One of Australia’s top science awards – the Eureka Prize for Outstanding Early Career Researcher – has gone to a Victorian researcher investigating the unique immune cell populations that reside in skin and mucosa.
Associate Professor Laura Mackay from the University of Melbourne’s Doherty Institute was announced as the winner for her work into the of CD8+ tissue-resident memory T (TRM) cells, which reside permanently within epithelial layers of peripheral tissues such as the skin and mucosa without circulating in blood.
On receiving the award at the Australian Museum Eureka Prize dinner, she explained that TRM cell populations are crucial for immune protection against infection such as scarlet fever and tumours including melanoma. They also have a role in immune disease such as psoriasis, she added.
“Harnessing these cells will be key for the development of new immunotherapeutic strategies against disease,” said Dr Mackay.
TRM cells are distinct from the circulating T cells that control tumour growth, and are largely excluded from epithelial tissue in the absence of infection or overt inflammation.
Increasing evidence suggests that TRM cells are found in diverse human solid cancers where they correlate with improved prognosis and can protect against tumour challenge in mice.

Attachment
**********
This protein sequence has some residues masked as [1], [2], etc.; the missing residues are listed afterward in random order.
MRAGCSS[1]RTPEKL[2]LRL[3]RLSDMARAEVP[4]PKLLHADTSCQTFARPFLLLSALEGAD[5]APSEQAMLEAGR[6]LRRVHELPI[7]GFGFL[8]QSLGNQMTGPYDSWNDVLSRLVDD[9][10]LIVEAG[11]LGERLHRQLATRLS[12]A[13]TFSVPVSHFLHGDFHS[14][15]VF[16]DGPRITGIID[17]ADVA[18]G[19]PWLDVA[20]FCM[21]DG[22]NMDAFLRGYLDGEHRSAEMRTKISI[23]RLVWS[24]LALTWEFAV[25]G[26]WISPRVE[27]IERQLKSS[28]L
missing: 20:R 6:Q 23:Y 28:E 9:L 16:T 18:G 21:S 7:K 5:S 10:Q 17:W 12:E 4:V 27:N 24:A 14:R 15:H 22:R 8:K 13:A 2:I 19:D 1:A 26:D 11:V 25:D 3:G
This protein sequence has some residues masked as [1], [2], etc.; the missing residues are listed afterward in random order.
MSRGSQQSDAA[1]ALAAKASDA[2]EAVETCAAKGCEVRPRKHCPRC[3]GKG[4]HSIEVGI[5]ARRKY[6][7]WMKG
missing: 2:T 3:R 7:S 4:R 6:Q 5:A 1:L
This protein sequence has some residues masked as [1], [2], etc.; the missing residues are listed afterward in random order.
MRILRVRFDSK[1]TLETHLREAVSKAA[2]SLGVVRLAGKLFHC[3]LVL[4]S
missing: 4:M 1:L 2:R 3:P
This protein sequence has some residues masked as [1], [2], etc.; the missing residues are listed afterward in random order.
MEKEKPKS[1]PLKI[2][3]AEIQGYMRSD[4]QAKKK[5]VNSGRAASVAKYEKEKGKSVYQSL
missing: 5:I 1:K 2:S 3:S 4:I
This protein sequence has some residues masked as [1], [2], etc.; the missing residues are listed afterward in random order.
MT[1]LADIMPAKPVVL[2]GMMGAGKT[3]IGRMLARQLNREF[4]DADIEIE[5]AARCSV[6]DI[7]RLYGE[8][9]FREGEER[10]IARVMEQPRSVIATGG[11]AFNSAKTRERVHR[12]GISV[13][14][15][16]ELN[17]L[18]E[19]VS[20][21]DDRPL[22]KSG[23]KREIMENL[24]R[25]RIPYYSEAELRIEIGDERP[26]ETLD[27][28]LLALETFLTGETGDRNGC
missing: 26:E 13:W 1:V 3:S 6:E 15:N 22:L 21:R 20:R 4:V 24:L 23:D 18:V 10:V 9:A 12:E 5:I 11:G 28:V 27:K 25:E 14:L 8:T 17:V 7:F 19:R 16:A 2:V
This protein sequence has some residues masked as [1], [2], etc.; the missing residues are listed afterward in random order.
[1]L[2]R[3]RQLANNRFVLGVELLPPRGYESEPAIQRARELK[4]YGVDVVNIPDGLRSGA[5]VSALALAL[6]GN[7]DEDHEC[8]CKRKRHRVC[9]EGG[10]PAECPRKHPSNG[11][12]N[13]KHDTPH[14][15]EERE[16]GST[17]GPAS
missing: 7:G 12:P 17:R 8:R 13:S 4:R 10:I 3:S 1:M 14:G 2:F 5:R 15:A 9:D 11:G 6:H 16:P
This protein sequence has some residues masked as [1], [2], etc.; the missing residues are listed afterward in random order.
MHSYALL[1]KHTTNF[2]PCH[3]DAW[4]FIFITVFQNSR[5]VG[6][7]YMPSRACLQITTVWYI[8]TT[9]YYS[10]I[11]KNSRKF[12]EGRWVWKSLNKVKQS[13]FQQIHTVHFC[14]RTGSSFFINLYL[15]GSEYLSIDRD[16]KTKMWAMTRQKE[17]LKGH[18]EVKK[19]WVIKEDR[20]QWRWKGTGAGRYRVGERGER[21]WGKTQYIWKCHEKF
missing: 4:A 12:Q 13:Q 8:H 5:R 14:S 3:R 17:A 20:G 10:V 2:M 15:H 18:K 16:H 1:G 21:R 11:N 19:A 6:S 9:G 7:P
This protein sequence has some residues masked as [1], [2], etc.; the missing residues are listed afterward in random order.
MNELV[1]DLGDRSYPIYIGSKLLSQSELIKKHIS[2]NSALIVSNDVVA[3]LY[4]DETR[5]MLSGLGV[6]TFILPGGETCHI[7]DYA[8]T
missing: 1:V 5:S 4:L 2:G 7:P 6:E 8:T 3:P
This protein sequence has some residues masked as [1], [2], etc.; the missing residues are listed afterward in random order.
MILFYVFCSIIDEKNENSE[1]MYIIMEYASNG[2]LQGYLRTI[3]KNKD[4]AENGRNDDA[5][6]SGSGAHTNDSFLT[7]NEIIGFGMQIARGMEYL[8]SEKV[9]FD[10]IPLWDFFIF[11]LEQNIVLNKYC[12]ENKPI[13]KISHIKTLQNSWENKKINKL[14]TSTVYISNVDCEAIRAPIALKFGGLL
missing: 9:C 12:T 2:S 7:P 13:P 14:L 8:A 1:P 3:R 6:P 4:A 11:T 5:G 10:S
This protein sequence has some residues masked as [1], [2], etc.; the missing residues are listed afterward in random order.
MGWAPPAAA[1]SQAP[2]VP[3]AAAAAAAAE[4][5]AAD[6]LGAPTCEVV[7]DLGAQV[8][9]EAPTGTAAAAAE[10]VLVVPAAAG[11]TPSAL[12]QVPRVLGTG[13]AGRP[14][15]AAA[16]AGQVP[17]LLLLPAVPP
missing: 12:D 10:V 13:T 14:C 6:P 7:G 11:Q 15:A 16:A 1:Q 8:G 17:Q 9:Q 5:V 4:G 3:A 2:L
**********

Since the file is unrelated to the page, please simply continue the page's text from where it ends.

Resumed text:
Dr Mackay’s work aims to elucidate how circulating T cells may transform into tissue-resident memory T cells.
This has included using an in vivo melanoma model to investigate how TRM cells act in the establishment and maintenance of tumour-immune equilibrium in skin.
“What we’d really hope and what we hope to translate all our…results towards is the generation of new immunotherapies that will incorporate these tissue resident memory T cells and will harness them to give us better protective responses against a wide variety of infections and also enhance tumour immunity,” Dr Mackay said.